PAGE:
In case critics think this is another one of Google’s flights of profitless creative fancy, Arts Copy Code is deliberately about improving advertising. “It’s explicitly aimed at how translating how Silicon Valley thinks about technology into how creative agencies think about advertising,” says project lead Aman Govil.
Brands such as Nike, who outfit professional athletes with health-tracking shoes and bracelets, could broadcast an athlete’s spring-training performance in realtime. Rival athletes’ apparel could trash talk one another automatically.
It’s still (very) early days for the arts project. The talking shoe (and shoe strap) concept was developed through a grant to electronics agency Yes Yes No. Google plans to open up the project to more everyday objects in the near future. One hypothetical use-case, imagines Govil, is an alarm block that sends snarky messages to co-workers if users have to hit the snooze on their alarm clock more than three times.
There’s been heightened attention to research that quantifies how much our friends affect our weight, success, and personal lives. University of San Diego political scientist and Connected author James Fowler found that having an obese friend can significantly increase people’s chances of also having their own set of marshmallowy love handles. And it’s no secret that a spirited friend can get us up at 5 a.m. for a morning run as much as they can tempt us into finishing their plate of fries.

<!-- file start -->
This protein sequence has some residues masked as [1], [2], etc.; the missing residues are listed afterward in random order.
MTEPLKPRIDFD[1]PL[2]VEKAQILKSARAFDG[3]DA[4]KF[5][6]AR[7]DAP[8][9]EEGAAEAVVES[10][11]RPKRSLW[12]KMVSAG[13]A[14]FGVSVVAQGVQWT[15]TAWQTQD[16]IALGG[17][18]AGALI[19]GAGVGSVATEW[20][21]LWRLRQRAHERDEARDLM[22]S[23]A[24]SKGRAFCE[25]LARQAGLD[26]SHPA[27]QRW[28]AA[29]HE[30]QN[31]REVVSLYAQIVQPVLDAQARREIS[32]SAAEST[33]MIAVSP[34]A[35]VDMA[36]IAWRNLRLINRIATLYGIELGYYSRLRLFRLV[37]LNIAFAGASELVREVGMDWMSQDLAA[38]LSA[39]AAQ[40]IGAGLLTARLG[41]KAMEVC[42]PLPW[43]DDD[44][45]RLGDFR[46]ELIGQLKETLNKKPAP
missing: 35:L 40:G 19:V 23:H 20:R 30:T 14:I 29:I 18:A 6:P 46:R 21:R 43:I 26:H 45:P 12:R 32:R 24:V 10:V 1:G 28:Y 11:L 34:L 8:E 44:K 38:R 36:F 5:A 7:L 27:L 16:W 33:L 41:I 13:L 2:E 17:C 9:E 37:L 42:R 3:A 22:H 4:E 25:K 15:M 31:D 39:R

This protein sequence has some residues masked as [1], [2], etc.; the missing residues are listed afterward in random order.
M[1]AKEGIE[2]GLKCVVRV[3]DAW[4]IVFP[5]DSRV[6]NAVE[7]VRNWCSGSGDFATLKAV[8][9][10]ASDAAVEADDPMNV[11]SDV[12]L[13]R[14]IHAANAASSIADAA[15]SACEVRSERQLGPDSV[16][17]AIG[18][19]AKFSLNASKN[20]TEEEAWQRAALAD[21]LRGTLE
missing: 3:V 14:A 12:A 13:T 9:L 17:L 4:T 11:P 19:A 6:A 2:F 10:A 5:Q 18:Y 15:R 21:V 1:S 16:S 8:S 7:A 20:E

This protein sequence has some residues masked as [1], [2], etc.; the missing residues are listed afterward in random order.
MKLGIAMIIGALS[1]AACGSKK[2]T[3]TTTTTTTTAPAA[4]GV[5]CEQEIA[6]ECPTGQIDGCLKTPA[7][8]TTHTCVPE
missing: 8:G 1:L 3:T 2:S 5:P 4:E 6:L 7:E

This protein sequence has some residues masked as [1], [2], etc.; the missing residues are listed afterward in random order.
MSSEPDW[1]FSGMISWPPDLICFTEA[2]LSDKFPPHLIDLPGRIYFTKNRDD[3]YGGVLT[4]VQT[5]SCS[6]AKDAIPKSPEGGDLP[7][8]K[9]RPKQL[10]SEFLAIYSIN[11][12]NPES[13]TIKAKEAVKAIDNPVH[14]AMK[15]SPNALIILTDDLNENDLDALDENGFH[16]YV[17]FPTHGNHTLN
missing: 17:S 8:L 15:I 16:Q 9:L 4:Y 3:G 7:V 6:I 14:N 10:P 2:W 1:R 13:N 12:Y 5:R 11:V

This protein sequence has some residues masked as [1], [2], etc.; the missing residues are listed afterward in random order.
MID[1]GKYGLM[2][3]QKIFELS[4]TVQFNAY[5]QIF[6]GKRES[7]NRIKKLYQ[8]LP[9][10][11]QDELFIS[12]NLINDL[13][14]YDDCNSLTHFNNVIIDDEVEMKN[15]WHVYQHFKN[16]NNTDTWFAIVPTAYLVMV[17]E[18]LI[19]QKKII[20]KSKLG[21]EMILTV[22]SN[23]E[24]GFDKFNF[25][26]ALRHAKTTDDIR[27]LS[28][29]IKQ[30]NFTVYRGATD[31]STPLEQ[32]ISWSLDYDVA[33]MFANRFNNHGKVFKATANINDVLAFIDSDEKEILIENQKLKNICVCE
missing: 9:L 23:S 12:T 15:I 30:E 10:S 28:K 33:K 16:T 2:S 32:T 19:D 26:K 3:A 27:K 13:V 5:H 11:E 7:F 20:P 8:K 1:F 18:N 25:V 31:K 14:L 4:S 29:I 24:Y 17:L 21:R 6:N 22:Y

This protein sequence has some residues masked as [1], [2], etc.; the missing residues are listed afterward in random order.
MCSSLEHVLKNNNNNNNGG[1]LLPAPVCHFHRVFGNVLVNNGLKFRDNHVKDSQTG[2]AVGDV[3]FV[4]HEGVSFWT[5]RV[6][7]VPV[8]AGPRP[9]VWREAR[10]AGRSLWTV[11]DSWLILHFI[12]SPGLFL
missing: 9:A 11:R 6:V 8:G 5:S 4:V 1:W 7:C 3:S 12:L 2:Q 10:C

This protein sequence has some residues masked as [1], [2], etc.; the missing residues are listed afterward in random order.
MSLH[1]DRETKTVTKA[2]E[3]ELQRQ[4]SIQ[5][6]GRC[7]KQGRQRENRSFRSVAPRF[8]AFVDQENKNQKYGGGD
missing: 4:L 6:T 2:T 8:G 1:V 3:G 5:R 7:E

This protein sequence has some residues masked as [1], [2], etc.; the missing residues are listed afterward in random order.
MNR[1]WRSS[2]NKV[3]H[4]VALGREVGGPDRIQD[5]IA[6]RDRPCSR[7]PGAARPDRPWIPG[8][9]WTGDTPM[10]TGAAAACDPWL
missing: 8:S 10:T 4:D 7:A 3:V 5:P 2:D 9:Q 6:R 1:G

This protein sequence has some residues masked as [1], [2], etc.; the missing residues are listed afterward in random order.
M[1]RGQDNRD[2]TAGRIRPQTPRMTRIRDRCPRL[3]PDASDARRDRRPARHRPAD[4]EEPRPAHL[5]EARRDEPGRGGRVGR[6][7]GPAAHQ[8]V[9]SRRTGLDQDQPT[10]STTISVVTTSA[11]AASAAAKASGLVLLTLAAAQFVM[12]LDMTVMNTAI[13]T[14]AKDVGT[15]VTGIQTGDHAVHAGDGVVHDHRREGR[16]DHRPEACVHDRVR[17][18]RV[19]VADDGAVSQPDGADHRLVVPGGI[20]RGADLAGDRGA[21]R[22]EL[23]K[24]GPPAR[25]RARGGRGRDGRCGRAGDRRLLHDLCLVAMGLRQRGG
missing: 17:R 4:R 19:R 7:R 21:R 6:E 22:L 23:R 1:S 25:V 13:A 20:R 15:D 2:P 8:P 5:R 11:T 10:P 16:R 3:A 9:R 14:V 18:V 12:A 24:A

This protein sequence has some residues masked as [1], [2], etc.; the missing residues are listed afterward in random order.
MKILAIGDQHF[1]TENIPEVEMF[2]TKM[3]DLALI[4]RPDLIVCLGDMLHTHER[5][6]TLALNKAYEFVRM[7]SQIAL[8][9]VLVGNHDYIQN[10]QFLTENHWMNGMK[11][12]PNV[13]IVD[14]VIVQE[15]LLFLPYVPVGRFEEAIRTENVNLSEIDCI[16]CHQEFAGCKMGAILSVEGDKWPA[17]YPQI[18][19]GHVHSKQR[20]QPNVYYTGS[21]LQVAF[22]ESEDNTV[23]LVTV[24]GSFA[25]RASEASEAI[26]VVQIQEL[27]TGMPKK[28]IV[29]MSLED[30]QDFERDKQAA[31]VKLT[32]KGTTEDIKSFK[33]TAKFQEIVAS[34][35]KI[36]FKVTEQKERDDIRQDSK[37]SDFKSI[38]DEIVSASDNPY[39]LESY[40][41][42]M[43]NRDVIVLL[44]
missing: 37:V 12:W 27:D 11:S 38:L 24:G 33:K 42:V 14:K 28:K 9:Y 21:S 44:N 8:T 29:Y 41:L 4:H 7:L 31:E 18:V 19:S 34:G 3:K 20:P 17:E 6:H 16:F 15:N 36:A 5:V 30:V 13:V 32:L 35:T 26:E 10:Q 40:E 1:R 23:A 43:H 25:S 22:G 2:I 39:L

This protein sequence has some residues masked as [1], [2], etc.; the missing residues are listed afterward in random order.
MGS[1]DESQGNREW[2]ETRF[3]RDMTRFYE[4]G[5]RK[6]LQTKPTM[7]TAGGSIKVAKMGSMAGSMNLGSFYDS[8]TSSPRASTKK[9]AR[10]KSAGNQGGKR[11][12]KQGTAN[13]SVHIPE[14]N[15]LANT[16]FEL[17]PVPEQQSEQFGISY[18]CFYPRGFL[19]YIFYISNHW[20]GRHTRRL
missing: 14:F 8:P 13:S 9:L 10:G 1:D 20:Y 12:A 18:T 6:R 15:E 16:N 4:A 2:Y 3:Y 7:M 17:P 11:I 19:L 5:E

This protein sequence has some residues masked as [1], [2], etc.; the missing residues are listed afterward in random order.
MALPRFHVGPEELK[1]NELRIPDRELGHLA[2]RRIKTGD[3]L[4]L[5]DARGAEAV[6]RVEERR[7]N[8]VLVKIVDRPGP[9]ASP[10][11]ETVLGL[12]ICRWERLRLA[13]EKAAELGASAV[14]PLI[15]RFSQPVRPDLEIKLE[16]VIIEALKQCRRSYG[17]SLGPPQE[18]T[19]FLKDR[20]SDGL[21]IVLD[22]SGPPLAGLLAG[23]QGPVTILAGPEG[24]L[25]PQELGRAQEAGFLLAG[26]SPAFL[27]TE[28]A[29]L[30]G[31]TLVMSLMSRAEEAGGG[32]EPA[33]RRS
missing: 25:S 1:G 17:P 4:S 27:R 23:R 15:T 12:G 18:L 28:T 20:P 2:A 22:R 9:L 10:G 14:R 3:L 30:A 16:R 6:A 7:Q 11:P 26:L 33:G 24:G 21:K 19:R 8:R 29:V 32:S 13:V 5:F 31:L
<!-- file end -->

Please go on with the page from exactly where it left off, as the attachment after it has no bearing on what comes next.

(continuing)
Health startups have attempted to “gamify” good behavior by encouraging users to share personal goals with friends. Nike+ FuelBand, for instance, shares users’ exercise habits with their friends on the personal social network, Path.
This project attempts to remove the barrier presented by current products. The social aspect has always required one extra step of human effort. However fast a one-word message of encouragement could take to type about a friend’s morning run, the minor inconvenience is enough to seriously limit engagement. This new automated personality seems to have a place, especially when we’re all too busy to be personal.